Meet the 2020 NSC Scholarship Winners
Awarded for the first time in 2018, the Women in Safety Scholarship provides a renewable scholarship for women studying safety in the workplace. Any woman enrolled in a post-secondary program is eligible. Learn more about the award.
Women in Safety Scholarship winners for 2020 are:
Mackenzie Lofland: Oakland University, Rochester, Michigan
Major: Environmental Health and Safety
Mackenzie expects to graduate in 2022 and will pursue a career in Construction Health and Safety.
In her application, she shared, “…in 2016, I had the opportunity to get involved with our department's Serious Injury and Fatality (SIF) Prevention initiative, and it forever changed my perspective… It was fascinating to me, and I became enticed to learn more about construction safety. A few months later, I attended my first ACIG Safety/Claims Management Workshop, where about 200 Safety Directors/Managers and Claims Professionals come together annually to learn about emerging trends, technologies, best practices and lessons learned in the construction industry. It was there that I was able to see firsthand how the Safety Professionals that I work so closely with every day are making a difference, serving as trusted safety advisors to help safeguard others. At this point, it was as if a lightbulb went off in my head, and I knew that this is what I wanted to do; what I am supposed to do. I am here, on this journey, so that someday I, too, can make a difference.”
Maria C. Kander: University of Cincinnati, Cincinnati, Ohio
Major: Environmental & Industrial Hygiene
A third year, PhD student, Maria anticipates graduating in 2022 with a doctoral degree in environmental and industrial hygiene. She hopes to gain technical and professional skills in order to limit risks associated with varied work tasks, and to provide individuals with the skills and knowledge necessary to safely perform work duties.
In her application, she shared, “Through my efforts at NIOSH and UC, I have created the opportunity for collaborative research within the structural firefighter research field. As a second-year doctoral student, I am involved in a comprehensive study evaluating firefighters’ combustion byproduct exposures and the effect of tightening personal protective equipment around the wrist, ankles, waist, and neck, as well as the role that base layers play in these exposures. This work reflects my commitment to the health and safety of American workers, particularly those who work dangerous jobs, such as firefighters, and to my belief that assessment-based protocols can shape a healthier future for these workers so they can safely continue the important work that they do.”
Allison Kuhns: San Juan College, Farmington, New Mexico
Major: AAS Occupational Safety, Certificate Occupational Safety
A third year student, Allison anticipates graduating in 2022, and her goal is to use her knowledge of safety and the resources provided to ensure each person returns to their family healthy and uninjured.
She shared, “I am working for Southwest Airlines in Ground Operations. Up until this job, I have struggled to find a direction in life after high school. My first attempt at college was unsuccessful and working retail jobs was unfulfilling. When introduced to Southwest, I was exposed to an exciting industry that allowed me to grow as a worker and pursue opportunities I would have never dreamed of. It started when I was encouraged to join the volunteer Union’s Safety Representative team. I currently serve as the only female representative and continue to build more connections with my coworkers and members of management. By conducting accident investigations, performing safety inspections of facilities and equipment, and attending safety meetings I have obtained the skills to recognize hazards and determine risks found in the workplace. When I became proficient and enthusiastic with my new responsibilities, I began to consider pursuing a career in safety.”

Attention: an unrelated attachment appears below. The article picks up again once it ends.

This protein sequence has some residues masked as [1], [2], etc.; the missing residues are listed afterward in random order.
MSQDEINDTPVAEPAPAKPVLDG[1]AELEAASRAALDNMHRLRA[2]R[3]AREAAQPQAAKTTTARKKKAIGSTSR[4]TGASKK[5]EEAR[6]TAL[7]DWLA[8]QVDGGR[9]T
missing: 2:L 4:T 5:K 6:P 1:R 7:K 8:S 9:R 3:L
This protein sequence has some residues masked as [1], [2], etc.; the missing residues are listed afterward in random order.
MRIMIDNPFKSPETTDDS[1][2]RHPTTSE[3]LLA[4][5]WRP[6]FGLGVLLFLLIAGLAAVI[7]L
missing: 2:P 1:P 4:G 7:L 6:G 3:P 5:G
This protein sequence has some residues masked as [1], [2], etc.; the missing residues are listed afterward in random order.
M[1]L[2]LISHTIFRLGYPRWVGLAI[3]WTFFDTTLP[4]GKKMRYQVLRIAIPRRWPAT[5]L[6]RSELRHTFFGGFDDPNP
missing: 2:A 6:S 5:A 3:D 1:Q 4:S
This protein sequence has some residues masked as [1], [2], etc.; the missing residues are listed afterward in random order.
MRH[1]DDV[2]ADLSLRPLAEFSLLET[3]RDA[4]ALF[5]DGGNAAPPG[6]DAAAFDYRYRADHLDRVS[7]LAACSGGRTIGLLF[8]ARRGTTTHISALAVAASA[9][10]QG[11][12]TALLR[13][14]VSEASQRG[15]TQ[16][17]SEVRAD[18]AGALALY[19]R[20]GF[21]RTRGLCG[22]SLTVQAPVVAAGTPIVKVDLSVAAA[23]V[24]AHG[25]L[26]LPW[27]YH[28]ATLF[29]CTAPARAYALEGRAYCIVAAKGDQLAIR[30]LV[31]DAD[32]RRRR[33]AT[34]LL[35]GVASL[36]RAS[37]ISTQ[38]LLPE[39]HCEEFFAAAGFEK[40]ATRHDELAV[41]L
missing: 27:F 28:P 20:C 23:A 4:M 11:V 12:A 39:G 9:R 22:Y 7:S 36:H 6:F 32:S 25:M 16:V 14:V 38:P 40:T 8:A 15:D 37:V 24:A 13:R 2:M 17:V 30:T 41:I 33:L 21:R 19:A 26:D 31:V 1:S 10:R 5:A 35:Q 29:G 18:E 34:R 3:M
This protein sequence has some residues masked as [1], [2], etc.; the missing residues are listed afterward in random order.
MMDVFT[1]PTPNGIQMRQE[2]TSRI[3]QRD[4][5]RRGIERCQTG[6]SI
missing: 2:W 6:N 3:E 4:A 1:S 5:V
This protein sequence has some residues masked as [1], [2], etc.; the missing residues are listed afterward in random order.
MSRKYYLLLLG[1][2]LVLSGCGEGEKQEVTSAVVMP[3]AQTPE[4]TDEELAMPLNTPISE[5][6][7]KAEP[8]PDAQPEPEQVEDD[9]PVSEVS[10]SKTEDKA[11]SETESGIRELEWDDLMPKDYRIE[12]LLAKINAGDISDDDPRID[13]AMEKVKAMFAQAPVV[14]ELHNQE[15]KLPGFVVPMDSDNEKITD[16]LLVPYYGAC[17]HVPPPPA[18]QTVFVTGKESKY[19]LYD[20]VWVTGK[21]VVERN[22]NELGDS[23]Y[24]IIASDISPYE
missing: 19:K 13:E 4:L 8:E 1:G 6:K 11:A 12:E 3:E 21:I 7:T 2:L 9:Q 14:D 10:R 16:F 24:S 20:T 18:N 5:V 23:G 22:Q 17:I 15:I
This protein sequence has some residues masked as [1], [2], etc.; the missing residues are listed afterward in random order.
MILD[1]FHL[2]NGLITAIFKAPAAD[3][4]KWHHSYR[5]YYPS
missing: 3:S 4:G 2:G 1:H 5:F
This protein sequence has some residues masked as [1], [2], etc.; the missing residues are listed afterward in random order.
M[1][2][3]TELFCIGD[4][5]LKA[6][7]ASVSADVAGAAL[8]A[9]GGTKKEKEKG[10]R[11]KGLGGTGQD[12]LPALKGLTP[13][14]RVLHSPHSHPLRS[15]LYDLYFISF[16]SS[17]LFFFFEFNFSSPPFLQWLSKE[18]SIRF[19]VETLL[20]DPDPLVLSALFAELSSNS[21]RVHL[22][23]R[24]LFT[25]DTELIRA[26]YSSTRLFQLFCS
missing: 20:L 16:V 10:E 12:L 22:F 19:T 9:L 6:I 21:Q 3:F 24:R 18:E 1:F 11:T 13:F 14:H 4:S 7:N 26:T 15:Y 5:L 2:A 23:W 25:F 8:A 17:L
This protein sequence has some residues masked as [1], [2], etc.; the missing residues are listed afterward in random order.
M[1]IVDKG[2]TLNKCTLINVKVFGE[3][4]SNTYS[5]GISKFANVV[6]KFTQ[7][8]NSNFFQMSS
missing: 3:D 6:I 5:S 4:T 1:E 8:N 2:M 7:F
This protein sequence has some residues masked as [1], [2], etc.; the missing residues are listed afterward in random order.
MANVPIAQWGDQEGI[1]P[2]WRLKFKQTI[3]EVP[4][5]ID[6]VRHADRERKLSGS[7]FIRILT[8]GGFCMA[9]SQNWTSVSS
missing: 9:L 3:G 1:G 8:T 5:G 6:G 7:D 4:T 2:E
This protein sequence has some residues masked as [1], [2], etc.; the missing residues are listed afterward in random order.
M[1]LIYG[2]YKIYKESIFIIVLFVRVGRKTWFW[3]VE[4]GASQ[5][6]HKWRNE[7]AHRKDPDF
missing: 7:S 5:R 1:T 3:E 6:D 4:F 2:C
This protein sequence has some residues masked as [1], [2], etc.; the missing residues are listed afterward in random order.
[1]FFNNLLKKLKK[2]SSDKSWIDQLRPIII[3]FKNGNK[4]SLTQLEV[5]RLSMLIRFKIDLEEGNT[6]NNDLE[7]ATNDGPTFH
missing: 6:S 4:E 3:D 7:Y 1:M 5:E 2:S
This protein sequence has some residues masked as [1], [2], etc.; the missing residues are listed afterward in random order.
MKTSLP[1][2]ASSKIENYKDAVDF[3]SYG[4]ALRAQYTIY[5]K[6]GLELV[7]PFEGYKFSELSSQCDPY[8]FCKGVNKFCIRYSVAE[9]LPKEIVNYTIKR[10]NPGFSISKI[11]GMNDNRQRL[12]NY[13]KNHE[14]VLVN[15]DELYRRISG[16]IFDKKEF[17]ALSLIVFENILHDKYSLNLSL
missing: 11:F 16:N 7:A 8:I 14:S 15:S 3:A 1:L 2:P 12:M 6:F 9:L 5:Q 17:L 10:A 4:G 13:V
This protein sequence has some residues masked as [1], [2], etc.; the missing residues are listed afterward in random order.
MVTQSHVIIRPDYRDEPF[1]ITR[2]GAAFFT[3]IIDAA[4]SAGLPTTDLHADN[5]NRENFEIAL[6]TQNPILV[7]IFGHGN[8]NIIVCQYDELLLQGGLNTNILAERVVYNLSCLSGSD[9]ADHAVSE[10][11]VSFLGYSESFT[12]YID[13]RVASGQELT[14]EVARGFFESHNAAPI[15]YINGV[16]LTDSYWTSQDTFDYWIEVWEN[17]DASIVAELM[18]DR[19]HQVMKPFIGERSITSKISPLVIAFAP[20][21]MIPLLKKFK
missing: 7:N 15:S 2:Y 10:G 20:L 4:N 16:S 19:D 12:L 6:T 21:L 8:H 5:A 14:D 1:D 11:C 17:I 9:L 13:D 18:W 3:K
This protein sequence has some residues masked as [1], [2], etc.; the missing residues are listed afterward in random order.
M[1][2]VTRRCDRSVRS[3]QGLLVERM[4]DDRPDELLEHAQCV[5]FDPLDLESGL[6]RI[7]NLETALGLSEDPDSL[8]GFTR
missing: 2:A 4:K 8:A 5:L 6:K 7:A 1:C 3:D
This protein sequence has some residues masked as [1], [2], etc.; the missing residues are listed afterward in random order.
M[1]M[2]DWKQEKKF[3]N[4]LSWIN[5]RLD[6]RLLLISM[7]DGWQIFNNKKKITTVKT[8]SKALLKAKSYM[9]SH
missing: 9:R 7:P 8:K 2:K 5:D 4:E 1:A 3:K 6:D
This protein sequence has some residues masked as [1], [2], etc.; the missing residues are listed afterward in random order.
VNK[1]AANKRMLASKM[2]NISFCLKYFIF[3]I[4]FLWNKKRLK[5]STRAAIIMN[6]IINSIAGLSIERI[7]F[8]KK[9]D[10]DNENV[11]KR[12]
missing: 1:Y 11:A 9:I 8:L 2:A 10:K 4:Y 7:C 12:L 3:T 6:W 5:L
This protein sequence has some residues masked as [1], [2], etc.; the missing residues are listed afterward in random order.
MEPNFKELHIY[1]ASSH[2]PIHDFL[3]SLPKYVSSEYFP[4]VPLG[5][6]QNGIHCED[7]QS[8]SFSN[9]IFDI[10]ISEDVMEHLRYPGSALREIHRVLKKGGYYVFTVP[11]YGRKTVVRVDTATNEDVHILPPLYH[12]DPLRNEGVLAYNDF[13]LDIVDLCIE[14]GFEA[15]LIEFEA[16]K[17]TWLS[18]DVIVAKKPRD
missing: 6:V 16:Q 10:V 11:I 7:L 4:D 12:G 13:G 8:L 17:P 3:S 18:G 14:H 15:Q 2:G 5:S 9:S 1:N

Allison McClain: Rochester Institute of Technology, Rochester, New York
Major: Environmental Health and Safety
A junior, Allison expects to graduate in 2022 and pursue her passion for helping others and making a positive difference in people’s lives through a career as a safety professional.
In her application, Allison shared, “Through internships for Corning Incorporated and Kiewit Construction, I learned to connect the technical/production side to the emotions and human nature of the employees. I face safety challenges head-on, ask questions, and not shy away from implementing improvements. Yet, I am receptive, an effective communicator, and a coach. I have learned that I am not just the safety person that is there to tell you to put your hard-hat on. I am your friend, your ally, your coach. Safety professionals carry a lot of weight on our shoulders but seeing our friends go home to what they love, well, that is why I choose this as my career.”
Katrina Fenimore: Central Washington University, Ellensburg, Washington
Major: Safety & Health Management
Katrina will graduate in June 2021 and plans to pursue career in Risk Management.
In her application, she shared, “I am excited to pursue this career as an effort to help others. I was seeking a career change in October of 2018 when I attended the Women in Industry event at Central Washington University. This consisted of a panel of over 15 women from a variety of Occupational Safety & Health professions, all of whom were very inspiring. They shared stories of overcoming obstacles and empowerment of others. It was then that I realized that I would be a perfect fit in this industry. This inspired me to go home, do my research, and apply for the opportunity to work in the safety field. I love working with people of all different backgrounds and participating in something larger than just myself.”